The image of an octopus reoccurs throughout the book, and even appears on the gorgeous cover, designed by Shanna Compton over at Bloof Books. Keane imagines an unseen octopus in an old photograph of her mother at the beach, a time before she herself existed, and she comes back to this image of the octopus, time and again, fixated on it; and the image of the beach too. As noted, Kristin borrows from history, most notably from some of the most profound and celebrated thinkers of our time (and before it). Entries on Albert Einstein, Immanuel Kant, Sigmund Freud, and Plutarch demonstrate Keane’s own understanding of time, grief, and logic. Plutarch, on experiencing the death of his son wonders: “if a ship with entirely replaced parts would remain the same ship.” Keane wonders the same for her loss—in the absence of her mother, has she become an entirely new person? When she stands on the same beach that her mother was photographed, is she standing on the same beach, or has all of the sand and water been renewed? As she notes in her entry for Kant, “Reality is what the mind has constructed,” and Keane has the capability to form her own conception of reality. This invites new possibilities to us, especially we who turn to this memoir to reckon with our own loss. She suggests parallel worlds, and we begin to imagine the same. In one, her mother remarries and moves away, becoming a gardener; in another, Quantum Leap’s Beckett resurrects her mother and brings her home.
While Keane contemplates breaking down the timeline as she knows it, she is also confronted with a doubling of herself—the day after her mother’s death, somebody steals her identity and begins racking up a multitude of debts in her name. Despite this betrayal, Keane begins to identify with this thief, who she dubs the Mystery Kristin Keane, and uses her own conception of this shadowy figure to talk out her crises. This unlikely faux-friendship pulls us through the memoir in a different, compelling way, one that particularly kept me on the page.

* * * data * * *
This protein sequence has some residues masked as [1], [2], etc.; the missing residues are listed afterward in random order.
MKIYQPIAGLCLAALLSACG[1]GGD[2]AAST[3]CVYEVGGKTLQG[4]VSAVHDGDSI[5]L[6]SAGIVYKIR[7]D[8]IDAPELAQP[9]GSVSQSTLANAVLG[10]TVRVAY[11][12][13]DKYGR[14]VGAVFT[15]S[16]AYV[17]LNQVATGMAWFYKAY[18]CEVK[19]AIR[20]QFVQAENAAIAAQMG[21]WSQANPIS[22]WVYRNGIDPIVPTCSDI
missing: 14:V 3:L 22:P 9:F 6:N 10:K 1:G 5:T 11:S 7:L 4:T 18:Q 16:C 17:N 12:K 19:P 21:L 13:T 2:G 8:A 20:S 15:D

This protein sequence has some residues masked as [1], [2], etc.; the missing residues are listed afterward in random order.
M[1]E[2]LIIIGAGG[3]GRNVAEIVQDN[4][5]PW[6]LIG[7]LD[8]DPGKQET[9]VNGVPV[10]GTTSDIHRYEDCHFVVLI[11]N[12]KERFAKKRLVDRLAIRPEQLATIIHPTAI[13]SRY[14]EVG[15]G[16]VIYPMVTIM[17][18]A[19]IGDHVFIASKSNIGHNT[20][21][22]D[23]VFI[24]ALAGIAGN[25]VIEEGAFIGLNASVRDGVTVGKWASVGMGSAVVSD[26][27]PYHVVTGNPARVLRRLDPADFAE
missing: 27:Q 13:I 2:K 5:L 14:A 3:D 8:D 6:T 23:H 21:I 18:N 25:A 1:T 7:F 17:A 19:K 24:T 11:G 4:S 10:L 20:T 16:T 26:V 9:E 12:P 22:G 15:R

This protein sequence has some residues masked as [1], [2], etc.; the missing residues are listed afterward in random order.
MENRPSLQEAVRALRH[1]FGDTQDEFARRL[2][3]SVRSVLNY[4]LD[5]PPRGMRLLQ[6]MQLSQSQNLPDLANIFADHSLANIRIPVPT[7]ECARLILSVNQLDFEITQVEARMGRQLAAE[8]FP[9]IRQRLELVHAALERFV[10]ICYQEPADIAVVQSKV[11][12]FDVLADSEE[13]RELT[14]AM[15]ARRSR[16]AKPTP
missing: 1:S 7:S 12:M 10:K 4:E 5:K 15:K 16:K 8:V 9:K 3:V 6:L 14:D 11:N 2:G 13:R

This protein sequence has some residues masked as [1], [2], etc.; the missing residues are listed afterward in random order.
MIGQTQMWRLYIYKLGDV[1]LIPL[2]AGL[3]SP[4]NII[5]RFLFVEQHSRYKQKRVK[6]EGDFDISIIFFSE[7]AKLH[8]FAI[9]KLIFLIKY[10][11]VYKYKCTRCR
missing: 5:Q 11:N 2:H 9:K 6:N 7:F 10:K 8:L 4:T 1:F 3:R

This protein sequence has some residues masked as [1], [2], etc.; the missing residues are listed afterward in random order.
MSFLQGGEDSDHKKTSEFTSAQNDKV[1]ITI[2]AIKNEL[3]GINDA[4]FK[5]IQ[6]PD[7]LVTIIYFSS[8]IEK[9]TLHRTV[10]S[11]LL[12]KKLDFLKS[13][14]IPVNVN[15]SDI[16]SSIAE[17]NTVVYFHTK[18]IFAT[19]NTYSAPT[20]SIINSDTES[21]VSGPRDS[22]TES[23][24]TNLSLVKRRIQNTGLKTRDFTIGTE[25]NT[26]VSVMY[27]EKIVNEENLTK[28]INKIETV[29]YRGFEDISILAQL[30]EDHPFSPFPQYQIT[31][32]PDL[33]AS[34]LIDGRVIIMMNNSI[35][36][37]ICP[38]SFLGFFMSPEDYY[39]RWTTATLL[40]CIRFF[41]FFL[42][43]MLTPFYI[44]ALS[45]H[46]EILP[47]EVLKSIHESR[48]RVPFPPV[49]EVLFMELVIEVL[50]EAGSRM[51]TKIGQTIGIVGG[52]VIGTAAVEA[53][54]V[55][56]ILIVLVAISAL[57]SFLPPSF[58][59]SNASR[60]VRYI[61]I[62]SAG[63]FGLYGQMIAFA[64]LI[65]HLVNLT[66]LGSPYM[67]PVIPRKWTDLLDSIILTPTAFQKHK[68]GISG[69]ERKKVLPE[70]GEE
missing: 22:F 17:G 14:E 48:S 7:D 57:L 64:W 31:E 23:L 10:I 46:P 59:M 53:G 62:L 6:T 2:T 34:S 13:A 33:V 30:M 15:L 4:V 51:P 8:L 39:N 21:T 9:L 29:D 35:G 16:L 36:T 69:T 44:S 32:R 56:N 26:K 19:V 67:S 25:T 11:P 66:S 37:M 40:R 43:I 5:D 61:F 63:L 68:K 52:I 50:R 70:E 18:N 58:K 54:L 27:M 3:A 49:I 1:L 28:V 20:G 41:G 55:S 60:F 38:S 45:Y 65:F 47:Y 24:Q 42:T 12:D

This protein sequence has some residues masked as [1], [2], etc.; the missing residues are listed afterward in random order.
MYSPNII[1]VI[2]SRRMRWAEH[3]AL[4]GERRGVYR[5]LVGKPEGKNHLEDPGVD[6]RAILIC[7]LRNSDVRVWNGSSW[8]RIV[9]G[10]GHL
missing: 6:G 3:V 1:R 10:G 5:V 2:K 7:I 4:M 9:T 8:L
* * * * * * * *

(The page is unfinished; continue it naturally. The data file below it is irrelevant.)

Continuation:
An Encyclopedia of Bending Time is a work of longing, with a poetic sensibility despite its encyclopedic conventions. Keane writes often of endings or denouements, but like encyclopedias, there is never truly an end to the work being done here. This is a project of reimagination, or reworking—toward the close of the book, Keane writes: “I think I’ve lost the order of things, even though order is the only thing I am trying to keep.” The real delight of this book is relinquishing control and seeing what can be made of life when all that has been accepted as logic, is released. This incandescent book should be read as an act of catharsis—Keane’s encyclopedia is one of heartbreak and grief, yes, but one of renewal too.
An Encyclopedia of Bending Time, by Kristin Keane. Philadelphia, Pennsylvania: Barrelhouse Books, April 2022. $18.00, paper.
Shannon Wolf is a British writer and teacher, living in Denver, Colorado. Her debut full-length poetry collection Green Card Girl is forthcoming from Fernwood Press. She received a joint MA-MFA in Poetry at McNeese State University and also has degrees from Lancaster University and the University of Chichester. She is the Co-Curator of the Poets in Pajamas Reading Series. Her poetry, short fiction, and non-fiction (which can also be found under the name Shannon Bushby) have appeared in or are forthcoming from Bending Genres, The Forge, No Contact Mag, and HAD, among others. You can find her on social media @helloshanwolf.